THE OFFICIAL NEWS SOURCE OF ACR CONVERGENCE 2022 • NOVEMBER 10-14



Pediatric rheumatologists discuss osteoporosis in children with chronic inflammatory diseases

Although bone mineral density (BMD) remains useful in tracking a child’s bone health trajectory over time, the diagnosis of osteoporosis in pediatric age groups has shifted from a focus on BMD to a new approach that emphasizes clinical history and fracture identification.

Leanne Ward, MD, FRCPC
Leanne Ward, MD, FRCPC

During the session Updates on Osteoporosis in Children with Chronic Inflammatory Diseases, two pediatric rheumatologists reviewed some of the most recent advances and recommendations in the diagnosis, monitoring, and management of bone fragility in children with chronic inflammatory illnesses. The session, which was originally presented Saturday, Nov. 6, can be viewed by registered meeting participants through March 11, 2022.

Leanne Ward, MD, FRCPC, Professor of Pediatrics and Research Chair in Pediatric Bone Health at the University of Ottawa, discussed some of the unique considerations in the diagnosis and management of glucocorticoid-induced osteoporosis (GIO) in children with rheumatologic disease. Vertebral fractures, she said, are the hallmark of GIO in children with inflammatory disorders.

“They occur most frequently in the first two years of steroid therapy and are heralded by discrete predictors in the first year of exposure to steroid therapy,” Dr. Ward said. “And they are frequently asymptomatic, so routine spine imaging is recommended for those at risk.”

In general, she said that children who have been on daily oral or intravenous steroids for three months or more should have annual X-ray, or dual-energy X-ray absorptiometry (DXA) imaging and lumbar spine BMD testing every six months.

“Once an early sign of bone fragility has been identified in a steroid-treated child, the next step is to determine whether the child has the potential to recover from osteoporosis,” Dr. Ward said.

Vertebral body reshaping after a vertebral fracture is a key sign of recovery that mitigates the need for osteoporosis therapy, added Dr. Ward, noting that vertebral body reshaping is growth-mediated, so it’s unique to children with residual growth potential.

When considering treatment, she said the “classic candidate” for GIO therapy is a child with at least one low-trauma vertebral or long bone fracture, plus older age, persistence of risk factors, or unfavorable BMD trajectory.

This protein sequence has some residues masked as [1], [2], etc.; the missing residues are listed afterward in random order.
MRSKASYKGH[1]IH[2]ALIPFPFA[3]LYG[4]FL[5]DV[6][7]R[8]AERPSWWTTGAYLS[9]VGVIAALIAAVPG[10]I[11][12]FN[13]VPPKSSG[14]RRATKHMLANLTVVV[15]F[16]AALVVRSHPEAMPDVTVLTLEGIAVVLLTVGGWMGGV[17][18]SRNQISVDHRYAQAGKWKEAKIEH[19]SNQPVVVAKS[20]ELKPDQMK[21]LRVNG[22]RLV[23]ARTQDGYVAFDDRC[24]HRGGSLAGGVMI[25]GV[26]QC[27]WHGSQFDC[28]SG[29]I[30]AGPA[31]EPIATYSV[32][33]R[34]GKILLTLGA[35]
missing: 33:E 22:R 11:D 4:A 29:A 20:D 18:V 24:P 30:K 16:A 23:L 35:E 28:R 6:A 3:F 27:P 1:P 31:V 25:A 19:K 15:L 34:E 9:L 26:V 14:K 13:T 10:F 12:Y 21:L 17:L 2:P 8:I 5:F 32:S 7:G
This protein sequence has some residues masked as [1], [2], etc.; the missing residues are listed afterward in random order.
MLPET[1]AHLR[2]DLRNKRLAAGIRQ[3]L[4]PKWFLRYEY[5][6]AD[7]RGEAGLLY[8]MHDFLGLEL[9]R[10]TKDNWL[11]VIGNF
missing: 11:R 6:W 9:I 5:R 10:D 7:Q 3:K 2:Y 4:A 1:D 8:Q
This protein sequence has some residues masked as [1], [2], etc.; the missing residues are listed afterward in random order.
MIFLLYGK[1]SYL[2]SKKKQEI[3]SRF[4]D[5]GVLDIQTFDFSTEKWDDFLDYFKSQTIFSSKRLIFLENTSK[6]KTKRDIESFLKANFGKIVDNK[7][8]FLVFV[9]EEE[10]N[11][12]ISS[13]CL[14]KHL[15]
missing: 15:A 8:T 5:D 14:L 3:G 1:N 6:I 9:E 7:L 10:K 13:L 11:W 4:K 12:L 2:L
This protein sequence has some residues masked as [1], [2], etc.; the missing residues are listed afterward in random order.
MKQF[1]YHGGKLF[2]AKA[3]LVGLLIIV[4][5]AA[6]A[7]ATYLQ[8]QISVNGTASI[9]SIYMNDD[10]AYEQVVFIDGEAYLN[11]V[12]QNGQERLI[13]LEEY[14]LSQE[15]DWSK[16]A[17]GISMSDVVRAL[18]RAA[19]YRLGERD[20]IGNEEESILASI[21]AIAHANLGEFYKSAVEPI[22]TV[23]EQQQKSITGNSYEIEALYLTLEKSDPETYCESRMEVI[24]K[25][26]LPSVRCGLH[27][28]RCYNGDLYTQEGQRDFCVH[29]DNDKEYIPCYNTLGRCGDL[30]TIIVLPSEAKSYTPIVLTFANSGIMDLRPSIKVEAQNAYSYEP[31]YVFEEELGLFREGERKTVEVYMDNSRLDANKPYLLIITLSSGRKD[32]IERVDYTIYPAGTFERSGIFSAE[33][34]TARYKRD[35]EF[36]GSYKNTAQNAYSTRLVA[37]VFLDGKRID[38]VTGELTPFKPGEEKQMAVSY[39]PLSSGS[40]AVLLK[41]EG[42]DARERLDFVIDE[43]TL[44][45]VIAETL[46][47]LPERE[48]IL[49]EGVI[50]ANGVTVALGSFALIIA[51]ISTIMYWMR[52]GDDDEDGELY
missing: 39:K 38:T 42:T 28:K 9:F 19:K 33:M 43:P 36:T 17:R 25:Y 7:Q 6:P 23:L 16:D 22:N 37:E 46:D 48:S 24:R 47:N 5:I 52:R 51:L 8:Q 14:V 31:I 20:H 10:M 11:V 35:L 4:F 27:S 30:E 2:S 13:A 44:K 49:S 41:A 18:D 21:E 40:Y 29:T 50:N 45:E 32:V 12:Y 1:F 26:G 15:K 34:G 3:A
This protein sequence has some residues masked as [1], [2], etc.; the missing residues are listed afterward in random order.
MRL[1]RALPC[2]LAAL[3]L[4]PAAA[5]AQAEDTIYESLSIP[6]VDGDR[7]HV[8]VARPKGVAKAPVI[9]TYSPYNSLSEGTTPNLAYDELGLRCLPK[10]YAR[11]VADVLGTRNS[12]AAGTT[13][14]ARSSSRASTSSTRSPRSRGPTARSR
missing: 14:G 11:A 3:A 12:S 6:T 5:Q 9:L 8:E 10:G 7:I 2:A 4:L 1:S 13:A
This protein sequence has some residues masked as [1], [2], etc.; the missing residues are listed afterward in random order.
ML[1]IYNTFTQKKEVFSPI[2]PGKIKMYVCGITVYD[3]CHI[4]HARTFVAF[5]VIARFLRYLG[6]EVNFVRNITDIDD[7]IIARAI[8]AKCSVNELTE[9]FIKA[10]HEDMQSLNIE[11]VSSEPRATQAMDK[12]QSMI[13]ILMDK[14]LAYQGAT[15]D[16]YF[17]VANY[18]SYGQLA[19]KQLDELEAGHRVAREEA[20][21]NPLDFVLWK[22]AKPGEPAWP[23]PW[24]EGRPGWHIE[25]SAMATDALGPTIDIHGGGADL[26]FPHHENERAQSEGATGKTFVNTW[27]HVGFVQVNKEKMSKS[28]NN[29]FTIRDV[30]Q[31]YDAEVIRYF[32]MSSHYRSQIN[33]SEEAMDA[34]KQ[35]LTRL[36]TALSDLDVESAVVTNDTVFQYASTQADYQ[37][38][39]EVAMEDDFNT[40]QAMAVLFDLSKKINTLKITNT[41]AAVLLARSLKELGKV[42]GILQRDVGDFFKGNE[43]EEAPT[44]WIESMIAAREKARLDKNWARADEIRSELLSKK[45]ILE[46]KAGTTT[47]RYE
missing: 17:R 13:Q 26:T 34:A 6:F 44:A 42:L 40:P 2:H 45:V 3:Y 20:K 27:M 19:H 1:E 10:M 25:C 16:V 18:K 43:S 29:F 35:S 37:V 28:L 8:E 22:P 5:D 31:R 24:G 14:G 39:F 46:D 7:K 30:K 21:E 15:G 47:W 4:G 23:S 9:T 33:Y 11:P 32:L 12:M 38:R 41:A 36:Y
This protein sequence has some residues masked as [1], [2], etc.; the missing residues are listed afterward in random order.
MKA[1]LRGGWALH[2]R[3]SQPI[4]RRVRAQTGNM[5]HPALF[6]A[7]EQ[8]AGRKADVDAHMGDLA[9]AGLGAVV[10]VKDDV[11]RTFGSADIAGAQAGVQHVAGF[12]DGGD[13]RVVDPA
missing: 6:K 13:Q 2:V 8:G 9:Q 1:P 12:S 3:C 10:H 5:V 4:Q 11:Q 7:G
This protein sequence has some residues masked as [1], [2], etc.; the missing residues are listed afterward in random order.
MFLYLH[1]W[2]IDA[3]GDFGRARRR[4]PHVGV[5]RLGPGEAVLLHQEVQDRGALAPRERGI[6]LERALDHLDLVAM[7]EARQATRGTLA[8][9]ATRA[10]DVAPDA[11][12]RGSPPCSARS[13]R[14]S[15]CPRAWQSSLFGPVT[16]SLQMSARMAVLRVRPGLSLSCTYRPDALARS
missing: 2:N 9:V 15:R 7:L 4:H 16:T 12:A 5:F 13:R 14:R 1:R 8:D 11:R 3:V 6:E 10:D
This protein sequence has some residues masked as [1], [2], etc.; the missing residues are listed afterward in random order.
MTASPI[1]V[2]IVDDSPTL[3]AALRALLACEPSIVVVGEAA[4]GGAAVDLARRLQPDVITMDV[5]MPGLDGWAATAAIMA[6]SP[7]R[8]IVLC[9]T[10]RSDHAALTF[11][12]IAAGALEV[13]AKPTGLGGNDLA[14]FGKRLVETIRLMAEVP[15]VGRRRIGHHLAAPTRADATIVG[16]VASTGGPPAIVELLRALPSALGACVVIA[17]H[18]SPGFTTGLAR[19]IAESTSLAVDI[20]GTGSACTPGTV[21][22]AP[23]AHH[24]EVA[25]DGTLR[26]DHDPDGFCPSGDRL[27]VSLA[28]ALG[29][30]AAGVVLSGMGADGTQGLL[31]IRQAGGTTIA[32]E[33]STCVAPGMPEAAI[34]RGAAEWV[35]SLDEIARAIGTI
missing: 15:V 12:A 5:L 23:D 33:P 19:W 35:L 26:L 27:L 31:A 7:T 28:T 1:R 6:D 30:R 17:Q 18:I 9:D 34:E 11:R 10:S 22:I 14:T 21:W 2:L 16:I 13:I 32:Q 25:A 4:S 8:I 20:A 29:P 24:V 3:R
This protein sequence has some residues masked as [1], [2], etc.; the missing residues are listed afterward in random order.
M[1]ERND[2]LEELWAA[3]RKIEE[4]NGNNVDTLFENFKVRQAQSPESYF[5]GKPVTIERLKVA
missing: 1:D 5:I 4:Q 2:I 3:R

“However, if a child is symptomatic enough — with pain or loss of mobility — even if they’re younger, even if they have potential to reshape, and even if they have a favorable BMD trajectory, we would consider treating them in the short term to help them get back on their feet,” she said.

Emily von Scheven, MD, MAS
Emily von Scheven, MD, MAS

Emily von Scheven, MD, MAS, Professor of Pediatrics and Division Chief for Pediatric Rheumatology at the University of California, San Francisco, emphasized the importance of screening and managing bone health in this pediatric population.

“Bone health is important to address in our young patients because of the window of opportunity present during the years of growth,” Dr. von Scheven said. “Any childhood illness, especially if associated with the use of bone-toxic medications such as glucocorticoids, can interfere with achieving normal peak bone mass during this growth phase. Thus, addressing bone health in our pediatric patients is not only important to prevent fractures during childhood, but also to ensure optimal bone health across their lifespan.”

New drugs and new treatment algorithms on the horizon may provide rheumatologists with new tools to protect the bone health of both pediatric and adult patients, she noted. Promising anti-resorptive agents are being developed, including new integrin antagonists, which can interfere with the attachment of osteoclasts to bone matrix and potentially decrease osteoclast action.

“Additionally, new algorithms are being developed for combination therapy and sequential therapy,” Dr. von Scheven said. “It’s been shown that if you give an anabolic agent, you can sometimes incite a secondary bone resorption process. So the idea of co-treating with an anabolic agent followed by an anti-resorptive might be reasonable to make sure you maintain the gains in bone that you see with the anabolics.”

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